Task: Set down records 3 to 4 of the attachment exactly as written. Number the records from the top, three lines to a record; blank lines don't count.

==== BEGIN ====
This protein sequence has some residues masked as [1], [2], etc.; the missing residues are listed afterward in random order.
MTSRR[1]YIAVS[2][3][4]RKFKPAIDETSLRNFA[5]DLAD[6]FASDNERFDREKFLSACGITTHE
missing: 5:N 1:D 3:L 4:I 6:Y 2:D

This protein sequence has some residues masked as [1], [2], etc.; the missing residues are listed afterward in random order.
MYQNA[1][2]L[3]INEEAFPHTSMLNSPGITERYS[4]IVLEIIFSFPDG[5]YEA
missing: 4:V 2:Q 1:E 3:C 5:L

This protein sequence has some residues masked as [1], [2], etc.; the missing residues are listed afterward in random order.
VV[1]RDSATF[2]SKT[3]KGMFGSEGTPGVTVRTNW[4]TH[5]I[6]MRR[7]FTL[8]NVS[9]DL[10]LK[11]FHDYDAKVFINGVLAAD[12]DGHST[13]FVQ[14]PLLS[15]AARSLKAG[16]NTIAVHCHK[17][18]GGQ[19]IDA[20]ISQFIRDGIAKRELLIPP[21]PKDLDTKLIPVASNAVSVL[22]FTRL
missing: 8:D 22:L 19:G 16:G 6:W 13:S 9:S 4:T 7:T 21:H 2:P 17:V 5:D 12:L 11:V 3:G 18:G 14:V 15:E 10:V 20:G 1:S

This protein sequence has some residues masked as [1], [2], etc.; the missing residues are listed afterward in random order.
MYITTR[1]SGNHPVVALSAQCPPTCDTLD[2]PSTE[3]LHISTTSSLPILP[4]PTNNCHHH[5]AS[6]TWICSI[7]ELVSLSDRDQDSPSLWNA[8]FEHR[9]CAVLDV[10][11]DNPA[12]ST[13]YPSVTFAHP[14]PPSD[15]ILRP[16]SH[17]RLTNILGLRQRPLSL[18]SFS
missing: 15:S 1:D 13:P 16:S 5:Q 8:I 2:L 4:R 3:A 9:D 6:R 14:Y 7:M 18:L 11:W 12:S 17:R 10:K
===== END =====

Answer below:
This protein sequence has some residues masked as [1], [2], etc.; the missing residues are listed afterward in random order.
VV[1]RDSATF[2]SKT[3]KGMFGSEGTPGVTVRTNW[4]TH[5]I[6]MRR[7]FTL[8]NVS[9]DL[10]LK[11]FHDYDAKVFINGVLAAD[12]DGHST[13]FVQ[14]PLLS[15]AARSLKAG[16]NTIAVHCHK[17][18]GGQ[19]IDA[20]ISQFIRDGIAKRELLIPP[21]PKDLDTKLIPVASNAVSVL[22]FTRL
missing: 8:D 22:L 19:G 16:G 6:W 13:S 9:S 4:T 7:T 21:H 2:P 17:V 5:D 12:L 11:V 3:G 18:G 14:V 15:E 10:V 20:G 1:S

This protein sequence has some residues masked as [1], [2], etc.; the missing residues are listed afterward in random order.
MYITTR[1]SGNHPVVALSAQCPPTCDTLD[2]PSTE[3]LHISTTSSLPILP[4]PTNNCHHH[5]AS[6]TWICSI[7]ELVSLSDRDQDSPSLWNA[8]FEHR[9]CAVLDV[10][11]DNPA[12]ST[13]YPSVTFAHP[14]PPSD[15]ILRP[16]SH[17]RLTNILGLRQRPLSL[18]SFS
missing: 15:S 1:D 13:P 16:S 5:Q 8:I 2:L 4:R 3:A 9:D 6:R 14:Y 7:M 18:L 11:W 12:S 17:R 10:K